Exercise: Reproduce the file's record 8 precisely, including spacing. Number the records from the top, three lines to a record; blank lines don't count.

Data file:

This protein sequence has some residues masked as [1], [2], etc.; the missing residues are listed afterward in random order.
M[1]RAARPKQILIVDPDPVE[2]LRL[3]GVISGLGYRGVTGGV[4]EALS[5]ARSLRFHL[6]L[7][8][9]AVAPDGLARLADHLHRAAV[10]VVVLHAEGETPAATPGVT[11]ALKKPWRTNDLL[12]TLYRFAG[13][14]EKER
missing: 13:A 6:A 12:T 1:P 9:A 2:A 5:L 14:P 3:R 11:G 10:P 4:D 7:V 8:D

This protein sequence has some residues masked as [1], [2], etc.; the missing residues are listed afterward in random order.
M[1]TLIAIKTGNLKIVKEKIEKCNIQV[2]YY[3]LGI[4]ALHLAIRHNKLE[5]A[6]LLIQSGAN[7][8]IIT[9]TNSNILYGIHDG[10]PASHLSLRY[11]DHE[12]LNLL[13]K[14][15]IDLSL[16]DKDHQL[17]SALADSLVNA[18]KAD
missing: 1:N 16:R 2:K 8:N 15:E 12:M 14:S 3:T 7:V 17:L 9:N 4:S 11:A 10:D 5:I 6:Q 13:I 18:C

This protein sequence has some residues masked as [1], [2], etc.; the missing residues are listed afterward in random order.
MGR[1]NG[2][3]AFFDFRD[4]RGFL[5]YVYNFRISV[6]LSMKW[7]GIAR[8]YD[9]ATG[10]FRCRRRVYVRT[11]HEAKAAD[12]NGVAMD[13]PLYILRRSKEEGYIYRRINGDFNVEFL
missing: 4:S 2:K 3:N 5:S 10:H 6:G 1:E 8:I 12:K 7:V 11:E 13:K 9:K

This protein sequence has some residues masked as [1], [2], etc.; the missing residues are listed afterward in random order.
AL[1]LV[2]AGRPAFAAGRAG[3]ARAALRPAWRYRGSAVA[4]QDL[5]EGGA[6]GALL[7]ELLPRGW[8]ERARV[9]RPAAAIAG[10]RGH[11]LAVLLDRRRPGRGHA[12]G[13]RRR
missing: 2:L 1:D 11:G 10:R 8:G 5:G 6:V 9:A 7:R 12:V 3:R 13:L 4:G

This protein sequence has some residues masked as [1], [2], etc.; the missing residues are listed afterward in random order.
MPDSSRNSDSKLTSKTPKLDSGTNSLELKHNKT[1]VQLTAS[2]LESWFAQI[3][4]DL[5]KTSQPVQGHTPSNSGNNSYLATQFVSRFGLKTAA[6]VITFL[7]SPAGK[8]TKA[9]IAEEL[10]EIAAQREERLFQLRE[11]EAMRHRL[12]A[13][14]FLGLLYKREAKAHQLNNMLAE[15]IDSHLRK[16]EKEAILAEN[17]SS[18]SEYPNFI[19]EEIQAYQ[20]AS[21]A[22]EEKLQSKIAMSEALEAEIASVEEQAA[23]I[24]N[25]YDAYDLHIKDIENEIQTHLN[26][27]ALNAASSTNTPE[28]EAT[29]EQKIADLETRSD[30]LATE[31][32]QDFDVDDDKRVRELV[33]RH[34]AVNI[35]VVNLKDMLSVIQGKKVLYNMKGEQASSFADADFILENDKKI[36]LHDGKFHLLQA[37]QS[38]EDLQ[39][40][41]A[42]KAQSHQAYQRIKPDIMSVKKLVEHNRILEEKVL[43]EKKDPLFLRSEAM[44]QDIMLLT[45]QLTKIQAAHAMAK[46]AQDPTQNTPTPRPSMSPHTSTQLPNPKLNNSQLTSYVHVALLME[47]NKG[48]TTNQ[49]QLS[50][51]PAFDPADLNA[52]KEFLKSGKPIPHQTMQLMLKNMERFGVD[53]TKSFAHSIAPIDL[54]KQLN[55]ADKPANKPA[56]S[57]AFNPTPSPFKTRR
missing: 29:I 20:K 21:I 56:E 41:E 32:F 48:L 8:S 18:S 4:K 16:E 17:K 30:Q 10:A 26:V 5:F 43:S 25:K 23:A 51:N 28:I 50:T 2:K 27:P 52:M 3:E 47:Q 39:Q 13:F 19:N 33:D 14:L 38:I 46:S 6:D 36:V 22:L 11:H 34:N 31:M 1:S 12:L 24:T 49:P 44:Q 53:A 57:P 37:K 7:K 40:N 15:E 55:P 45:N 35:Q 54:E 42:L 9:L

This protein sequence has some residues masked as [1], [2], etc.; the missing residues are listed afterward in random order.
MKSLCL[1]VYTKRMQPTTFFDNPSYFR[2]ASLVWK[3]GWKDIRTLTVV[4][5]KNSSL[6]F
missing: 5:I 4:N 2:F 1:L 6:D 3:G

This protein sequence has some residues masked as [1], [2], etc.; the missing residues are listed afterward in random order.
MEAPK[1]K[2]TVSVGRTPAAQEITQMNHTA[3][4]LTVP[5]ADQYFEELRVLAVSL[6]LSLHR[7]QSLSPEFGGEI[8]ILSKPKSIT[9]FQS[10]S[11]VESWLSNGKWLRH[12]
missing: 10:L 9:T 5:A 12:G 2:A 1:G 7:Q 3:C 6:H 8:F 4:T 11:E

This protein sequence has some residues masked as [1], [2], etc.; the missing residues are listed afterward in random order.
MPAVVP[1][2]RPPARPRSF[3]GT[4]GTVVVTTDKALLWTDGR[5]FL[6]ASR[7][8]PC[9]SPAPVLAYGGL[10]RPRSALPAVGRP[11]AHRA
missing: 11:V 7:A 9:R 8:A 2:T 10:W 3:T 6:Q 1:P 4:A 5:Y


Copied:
This protein sequence has some residues masked as [1], [2], etc.; the missing residues are listed afterward in random order.
MPAVVP[1][2]RPPARPRSF[3]GT[4]GTVVVTTDKALLWTDGR[5]FL[6]ASR[7][8]PC[9]SPAPVLAYGGL[10]RPRSALPAVGRP[11]AHRA
missing: 11:V 7:A 9:R 8:A 2:T 10:W 3:T 6:Q 1:P 4:A 5:Y